Does the occupant behavior match the energy concept of the building? - Analysis of a German naturally ventilated office building

Schakib-Ekbatan K., Cakici F. Z., Schweiker M., Wagner A.

BUILDING AND ENVIRONMENT, vol.84, pp.142-150, 2015 (SCI-Expanded) identifier identifier

  • Publication Type: Article / Article
  • Volume: 84
  • Publication Date: 2015
  • Doi Number: 10.1016/j.buildenv.2014.10.018
  • Journal Indexes: Science Citation Index Expanded (SCI-EXPANDED), Scopus
  • Page Numbers: pp.142-150
  • Keywords: Energy demand, Office building, Natural ventilation, Occupant behavior, RESIDENTIAL BUILDINGS, CONSUMPTION, MODELS
  • Ataturk University Affiliated: Yes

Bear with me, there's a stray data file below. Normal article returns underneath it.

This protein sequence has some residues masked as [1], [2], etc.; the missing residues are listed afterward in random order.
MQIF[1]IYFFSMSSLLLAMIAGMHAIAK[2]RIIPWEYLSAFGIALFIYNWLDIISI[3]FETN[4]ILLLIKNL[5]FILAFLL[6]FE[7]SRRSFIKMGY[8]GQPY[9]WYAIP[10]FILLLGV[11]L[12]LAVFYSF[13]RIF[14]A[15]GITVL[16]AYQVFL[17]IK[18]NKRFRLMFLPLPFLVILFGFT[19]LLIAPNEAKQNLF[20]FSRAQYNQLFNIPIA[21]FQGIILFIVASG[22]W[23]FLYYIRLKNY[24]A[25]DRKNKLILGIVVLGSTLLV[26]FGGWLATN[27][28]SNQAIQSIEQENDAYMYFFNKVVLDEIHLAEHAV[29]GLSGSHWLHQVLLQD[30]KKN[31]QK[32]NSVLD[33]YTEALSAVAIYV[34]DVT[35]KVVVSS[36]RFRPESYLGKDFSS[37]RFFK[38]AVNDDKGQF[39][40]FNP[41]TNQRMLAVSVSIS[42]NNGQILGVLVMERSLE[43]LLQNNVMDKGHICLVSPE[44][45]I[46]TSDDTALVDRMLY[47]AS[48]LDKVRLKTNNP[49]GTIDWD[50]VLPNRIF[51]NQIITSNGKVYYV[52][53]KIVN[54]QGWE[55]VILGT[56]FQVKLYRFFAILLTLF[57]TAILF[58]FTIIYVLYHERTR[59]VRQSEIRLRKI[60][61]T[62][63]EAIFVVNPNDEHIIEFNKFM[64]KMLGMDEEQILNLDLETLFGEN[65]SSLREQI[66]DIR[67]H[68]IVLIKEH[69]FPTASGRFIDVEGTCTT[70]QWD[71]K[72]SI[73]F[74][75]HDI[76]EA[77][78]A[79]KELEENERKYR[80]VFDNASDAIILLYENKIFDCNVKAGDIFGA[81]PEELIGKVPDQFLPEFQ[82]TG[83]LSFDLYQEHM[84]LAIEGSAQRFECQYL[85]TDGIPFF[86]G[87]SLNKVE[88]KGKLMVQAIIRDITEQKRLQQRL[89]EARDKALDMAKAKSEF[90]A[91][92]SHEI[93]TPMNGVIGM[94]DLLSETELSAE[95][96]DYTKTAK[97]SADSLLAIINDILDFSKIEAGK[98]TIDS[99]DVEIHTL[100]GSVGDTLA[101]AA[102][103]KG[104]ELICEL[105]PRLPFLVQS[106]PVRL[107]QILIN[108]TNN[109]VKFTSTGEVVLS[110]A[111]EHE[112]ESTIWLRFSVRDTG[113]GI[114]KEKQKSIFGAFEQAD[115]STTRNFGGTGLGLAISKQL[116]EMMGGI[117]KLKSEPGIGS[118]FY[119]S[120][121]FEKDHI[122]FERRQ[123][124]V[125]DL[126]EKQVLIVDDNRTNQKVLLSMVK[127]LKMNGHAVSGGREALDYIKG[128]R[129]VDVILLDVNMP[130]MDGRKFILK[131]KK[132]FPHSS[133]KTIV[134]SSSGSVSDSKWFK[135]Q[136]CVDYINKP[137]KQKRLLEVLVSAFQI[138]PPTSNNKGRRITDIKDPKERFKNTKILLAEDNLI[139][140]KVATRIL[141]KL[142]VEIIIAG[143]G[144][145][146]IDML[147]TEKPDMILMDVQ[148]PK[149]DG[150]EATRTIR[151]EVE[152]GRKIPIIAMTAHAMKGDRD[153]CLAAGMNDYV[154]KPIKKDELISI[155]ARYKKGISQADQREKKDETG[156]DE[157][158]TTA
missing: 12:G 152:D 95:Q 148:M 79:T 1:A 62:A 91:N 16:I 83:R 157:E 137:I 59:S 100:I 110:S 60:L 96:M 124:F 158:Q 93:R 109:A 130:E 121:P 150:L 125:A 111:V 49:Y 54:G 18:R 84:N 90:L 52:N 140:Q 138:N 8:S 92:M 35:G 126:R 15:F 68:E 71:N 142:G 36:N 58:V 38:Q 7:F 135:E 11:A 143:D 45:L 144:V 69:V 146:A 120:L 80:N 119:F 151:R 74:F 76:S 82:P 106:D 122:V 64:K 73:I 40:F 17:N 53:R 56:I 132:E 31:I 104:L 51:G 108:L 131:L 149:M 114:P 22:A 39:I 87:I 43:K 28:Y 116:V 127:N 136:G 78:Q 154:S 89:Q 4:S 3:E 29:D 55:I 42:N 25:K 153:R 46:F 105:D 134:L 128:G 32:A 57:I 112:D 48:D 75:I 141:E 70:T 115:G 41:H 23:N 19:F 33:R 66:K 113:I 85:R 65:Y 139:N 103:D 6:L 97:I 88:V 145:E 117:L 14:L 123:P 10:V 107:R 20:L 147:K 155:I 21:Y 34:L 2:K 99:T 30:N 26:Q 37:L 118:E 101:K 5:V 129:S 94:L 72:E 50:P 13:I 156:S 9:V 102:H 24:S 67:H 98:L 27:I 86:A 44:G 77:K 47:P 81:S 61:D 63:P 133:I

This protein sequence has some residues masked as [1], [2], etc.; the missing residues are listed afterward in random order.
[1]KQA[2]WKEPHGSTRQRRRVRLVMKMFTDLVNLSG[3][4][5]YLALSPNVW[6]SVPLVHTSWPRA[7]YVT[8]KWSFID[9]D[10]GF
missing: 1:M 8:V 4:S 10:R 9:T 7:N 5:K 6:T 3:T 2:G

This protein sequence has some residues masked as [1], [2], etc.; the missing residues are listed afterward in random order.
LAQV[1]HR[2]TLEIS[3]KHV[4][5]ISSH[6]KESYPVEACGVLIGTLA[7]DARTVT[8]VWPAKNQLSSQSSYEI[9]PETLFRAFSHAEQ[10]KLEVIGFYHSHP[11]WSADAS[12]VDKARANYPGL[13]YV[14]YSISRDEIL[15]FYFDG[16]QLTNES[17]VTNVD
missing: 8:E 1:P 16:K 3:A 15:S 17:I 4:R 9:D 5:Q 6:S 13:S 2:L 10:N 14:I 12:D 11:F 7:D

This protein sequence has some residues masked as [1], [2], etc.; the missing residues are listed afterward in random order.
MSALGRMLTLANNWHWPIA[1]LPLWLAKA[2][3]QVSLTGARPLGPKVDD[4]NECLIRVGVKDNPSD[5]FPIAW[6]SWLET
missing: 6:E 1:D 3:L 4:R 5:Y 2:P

Experiences show that there is often a large gap between the predicted energy demand and the consumption once the building is in use. One cause could be that the occupant behavior might not fit with the energy concept and cause counterproductive behavior. This paper is based on simple statistics as well as logistic regression analyses in order to evaluate how much the occupants interact with their building in a manner suitable to the building concept with natural ventilation. As case study, monitoring data from an office building in Frankfurt, Germany, is taken. The findings show that behavior profiles of window opening give helpful hints regarding the interaction between building and occupants. The window opening times in winter are in 10-25% of the days too long. The window opening in summer are in 10-40% of the times not supporting the building concept due to windows being opened while the outdoor temperature is higher than the indoor air temperature. These non optimal behaviors could be linked directly (by experts and occupants) to an increased energy consumption in winter. In the summer case, prolonged window opening at high outdoor temperatures does not lead directly to a higher energy demand, because no cooling system exists. However, the increased heat gain leads to a higher demand for night ventilation, which in some cases is facilitated by an electrical fan. In such a way, the auxiliary energy demand can be increased. (C) 2014 Elsevier Ltd. All rights reserved.